by Jonathan Mann,
Sometimes I think of the Internet as a gigantic beast with a Sauron eye and a kraken mouth. Every minute of every day, it’s scanning the globe for new content to stuff in its maw. The content churns in its broiling belly as words, images, sounds are digested and assimilated. Then it’s pooped out, never to be seen or heard from or read again.
It’s when I’m in this frame of mind, I wonder: is it worthwhile to add to that churn? By writing and posting a song with a video every day, as I have since January 2009, I sometimes feel as if my tunes are just grist for the beast’s appetite; another piece of content digested and released into the void.
Should I be more selective about what I release into that wild?
When I make something that comes from my heart — even if it’s silly, topical, or off the cuff — there’s always a chance that it helps make a great connection that I could never imagine. I never know when those links will happen, but they have and I know they will continue.
No matter how I feel about a song on a particular day, someone will like it. There is someone, somewhere out in the vast reaches of cyberspace that will get something from it. Even when I’ve written a song that I’m sure is horrible, I hear from someone whose day it’s brightened.
I have an established audience now, but this was true even when I first began, and I could count on the fingers of one or both hands who would see my work. And over seven years of posting work my songs, it happens like clockwork, again and again. This is the true nature of the Internet.
The song is a parody of the Magnetic Fields tune “Andrew In Drag.” In the original song, Stephin Merritt sings about how the only woman he’s ever been attracted to is a guy named Andrew, in drag. My parody was that the only man I’d ever want to have sex with is Stephin Merritt (one of my all time favorite songwriters).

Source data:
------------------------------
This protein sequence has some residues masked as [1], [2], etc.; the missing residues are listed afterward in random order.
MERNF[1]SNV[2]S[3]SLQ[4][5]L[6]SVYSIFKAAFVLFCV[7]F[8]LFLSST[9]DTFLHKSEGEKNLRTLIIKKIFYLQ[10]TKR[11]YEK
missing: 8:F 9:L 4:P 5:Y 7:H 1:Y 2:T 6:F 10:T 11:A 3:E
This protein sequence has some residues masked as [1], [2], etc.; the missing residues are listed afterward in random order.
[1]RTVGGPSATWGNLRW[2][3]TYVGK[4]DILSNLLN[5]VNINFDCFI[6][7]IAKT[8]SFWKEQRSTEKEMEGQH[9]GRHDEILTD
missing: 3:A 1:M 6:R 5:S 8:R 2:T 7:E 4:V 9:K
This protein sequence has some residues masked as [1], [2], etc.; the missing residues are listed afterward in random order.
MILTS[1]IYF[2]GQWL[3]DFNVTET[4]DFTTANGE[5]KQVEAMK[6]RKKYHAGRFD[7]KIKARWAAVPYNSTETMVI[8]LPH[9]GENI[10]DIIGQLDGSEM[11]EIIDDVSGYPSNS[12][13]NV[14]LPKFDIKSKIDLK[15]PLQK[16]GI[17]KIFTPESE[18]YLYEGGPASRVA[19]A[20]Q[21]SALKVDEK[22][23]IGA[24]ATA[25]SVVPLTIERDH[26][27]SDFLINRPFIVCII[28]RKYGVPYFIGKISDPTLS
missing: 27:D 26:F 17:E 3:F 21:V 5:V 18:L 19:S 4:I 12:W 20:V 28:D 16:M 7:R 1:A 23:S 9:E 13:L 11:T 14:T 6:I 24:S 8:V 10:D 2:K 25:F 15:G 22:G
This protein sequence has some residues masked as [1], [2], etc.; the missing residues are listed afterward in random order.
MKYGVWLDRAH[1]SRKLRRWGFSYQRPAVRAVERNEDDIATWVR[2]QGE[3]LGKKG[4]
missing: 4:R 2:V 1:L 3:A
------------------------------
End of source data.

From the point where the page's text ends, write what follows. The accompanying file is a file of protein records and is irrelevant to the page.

Now, that’s love. Great song. I hope you meet him one day, too, Mr. Mann.
And with that, David commented on my Song A Day project just about every day. Whatever the song’s topic or scope, he’d have something to say. His comments were so thoughtful and kind, always pointing out some aspect of the song that moved him or made him think. Sometimes, they were flirty, which I thought was cute. And he had the endearing habit of calling me “Mr. Mann.”
As time went on, I got to know him a little better through his comments and the occasional personal message. I learned that he had polycystic kidney disease, and that his mom had had it too, but she had gotten a transplant. I learned that he was homebound, but had loved traveling when he was younger. He yearned to travel again.
At some point, as he was preparing for a series of surgeries that was leading towards a kidney transplant, he requested a song:
I was thinking about a hopeful ditty about a guy on a journey, who all along the way has a happy, cheerful genie (you) who visits him daily via a special avenue/device (YouTube) to cheer him along his way with tales and tunes of any and all sorts, which the adventurer finds very spirit-lifting, and encouraging.
I wrote him this song.
Data, from Star Trek: The Next Generation, said this about friendship:
As [you] experience certain sensory input patterns, [your] mental pathways become accustomed to them. The inputs eventually are anticipated and even missed when absent.
I anticipated and looked forward to David Lee Beebe, Jr.’s comments. When they stopped, there was something missing; I felt a hole in my heart. Eventually, I received news from a friend of his that his health was seriously declining. And then came the news that he had passed away.
I wrote him another song.
After writing and posting that song, I found out that Beeblmeyer (as he was known around the internet) had forged many friendships that existed solely in cyberspace. He was a well-known commenter on the site Joe.My.God, and when Joe posted about his death, there was an absolute outpouring of grief. Most of these people had never met David in person either, but they all considered him a friend and an inspiration.
David Lee Beebe, Jr., let me know in so many ways that his life was richer because of my music, and I’m so grateful to him. My life is richer for having known him. I strive to be like Mr. Beebe: to be kind, forging relationships online, and sharing myself with abandon.
It’s the reason I post my song every day. It’s the reason I keep going.